Page 3 of 3 FirstFirst 123
Results 21 to 26 of 26

Thread: cottages

  1. #21
    Senior Member iris lilies's Avatar
    Join Date
    Mar 2013
    Location
    Always logged in
    Posts
    21,489
    Quote Originally Posted by jp1 View Post
    I can certainly understand that. If we ever move to somewhere that it snows I’d be torn between the convenience of an attached garage and the desire for a better looking home.
    In Hermann we even had room to have a detached garage. But early on I just threw in the towel about aesthetics.

  2. #22
    Senior Member catherine's Avatar
    Join Date
    Jan 2011
    Location
    Vermont
    Posts
    13,111
    Our first house in New York had a garage that you entered from the side of the house which didn't really upset the aesthetics of the front, but to be honest, it was a bilevel raised ranch which is hard to make attractive anyway. I hate raised ranches. They might be very functional in terms of providing a lot of living space, but I hated the entryway which forces you to use stairs to get to the main living area. Seems like bad Feng shui
    "Do any human beings ever realize life while they live it--every, every minute?" Emily Webb, Our Town
    www.silententry.wordpress.com

  3. #23
    Senior Member Rogar's Avatar
    Join Date
    Jan 2011
    Location
    Colorado
    Posts
    4,203
    I love my garage, especially in winter. It's fairly common around here for people to store their tools and junk in the garage and leave their fancy cars and trucks at the curb or in the driveway. One neighbor I've chuckled at has three big screen TVs against the back of the garage, a frig, a giant tool box, and a couple of lounge chairs.

  4. #24
    Senior Member iris lilies's Avatar
    Join Date
    Mar 2013
    Location
    Always logged in
    Posts
    21,489
    Quote Originally Posted by catherine View Post
    Our first house in New York had a garage that you entered from the side of the house which didn't really upset the aesthetics of the front, but to be honest, it was a bilevel raised ranch which is hard to make attractive anyway. I hate raised ranches. They might be very functional in terms of providing a lot of living space, but I hated the entryway which forces you to use stairs to get to the main living area. Seems like bad Feng shui
    I have come to learn that East Coast “raised ranch” is what we call in the Midwest “split foyers.” I think. It is where you walk into the front door and have to go either up or down.It’s a 70’s thing.

    That differs from a split level.

    Split foyers are my least favorite house.

    I don’t mind split levels with their half staircases throughout. but neither are traditional structures.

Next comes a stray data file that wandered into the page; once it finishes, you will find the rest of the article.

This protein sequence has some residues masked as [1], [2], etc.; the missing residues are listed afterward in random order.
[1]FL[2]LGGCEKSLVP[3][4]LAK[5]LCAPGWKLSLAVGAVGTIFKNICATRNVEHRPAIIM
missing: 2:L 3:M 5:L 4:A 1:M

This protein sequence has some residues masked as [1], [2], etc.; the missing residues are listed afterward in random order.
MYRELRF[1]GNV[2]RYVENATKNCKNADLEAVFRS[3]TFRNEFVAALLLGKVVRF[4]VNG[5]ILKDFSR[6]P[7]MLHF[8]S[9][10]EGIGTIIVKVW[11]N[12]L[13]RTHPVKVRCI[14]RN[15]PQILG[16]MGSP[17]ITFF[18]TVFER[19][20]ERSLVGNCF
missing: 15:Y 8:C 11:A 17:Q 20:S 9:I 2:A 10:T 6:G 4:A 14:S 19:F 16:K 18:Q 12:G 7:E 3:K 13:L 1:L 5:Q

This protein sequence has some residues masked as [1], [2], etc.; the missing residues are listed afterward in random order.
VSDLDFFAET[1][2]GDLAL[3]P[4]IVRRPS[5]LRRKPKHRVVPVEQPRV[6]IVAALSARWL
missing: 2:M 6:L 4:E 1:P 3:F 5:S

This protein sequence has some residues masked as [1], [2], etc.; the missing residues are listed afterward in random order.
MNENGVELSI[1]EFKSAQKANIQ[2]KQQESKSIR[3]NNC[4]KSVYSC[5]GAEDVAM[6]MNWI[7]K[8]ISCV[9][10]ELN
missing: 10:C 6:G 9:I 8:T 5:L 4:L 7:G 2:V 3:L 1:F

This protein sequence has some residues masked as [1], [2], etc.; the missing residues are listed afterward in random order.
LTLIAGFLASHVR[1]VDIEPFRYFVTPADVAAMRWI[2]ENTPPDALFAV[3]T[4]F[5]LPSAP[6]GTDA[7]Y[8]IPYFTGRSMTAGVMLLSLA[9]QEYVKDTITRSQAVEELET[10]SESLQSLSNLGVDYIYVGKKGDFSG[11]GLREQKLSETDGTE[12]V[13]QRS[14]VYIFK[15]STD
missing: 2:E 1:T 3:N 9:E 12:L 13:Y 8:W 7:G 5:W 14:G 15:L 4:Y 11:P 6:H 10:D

5. #25
    Senior Member catherine's Avatar
    Join Date
    Jan 2011
    Location
    Vermont
    Posts
    13,111
    Quote Originally Posted by iris lilies View Post
    I have come to learn that East Coast “raised ranch” is what we call in the Midwest “split foyers.” I think. It is where you walk into the front door and have to go either up or down.It’s a 70’s thing.

    That differs from a split level.

    Split foyers are my least favorite house.

    I don’t mind split levels with their half staircases throughout. but neither are traditional structures.
    Yes, the "raised ranch" and "split foyers" seem to be the same thing.

    In our NJ neighborhood, which was built as a development in the 70s, has many of these homes. My own house was/is split level--the living room is raised up about 4 steps. Very typical 70s middle-class design.

    With the influx of Asians into our neighborhood, the larger raised ranches are snapped up for $500k+. The reason is, the ability to convert the lower level of the raised ranch into an in-law suite is ideal for multi-generational families. We rented out the lower level of our raised ranch in NY for a while--it had a full bath and a kitchenette.
    "Do any human beings ever realize life while they live it--every, every minute?" Emily Webb, Our Town
    www.silententry.wordpress.com

  6. #26
    Senior Member
    Join Date
    Jan 2011
    Posts
    4,952
    Tri-levels, raised ranches and basements are abundant here and were novel to us. There are pluses and minuses. With ours, the split is in the middle of the house so the entry has no stairs which I am glad of. I curse the six stairs up or down daily though because I end up leaving shoes or glasses on one or another and go back and forth, up and down. I figure the exercise is good though. Nevertheless, I am looking for a better-designed, one-level house next time. So many ugly, poorly designed houses out there though.

Thread Information

Users Browsing this Thread

There are currently 1 users browsing this thread. (0 members and 1 guests)

Posting Permissions

  • You may not post new threads
  • You may not post replies
  • You may not post attachments
  • You may not edit your posts
  •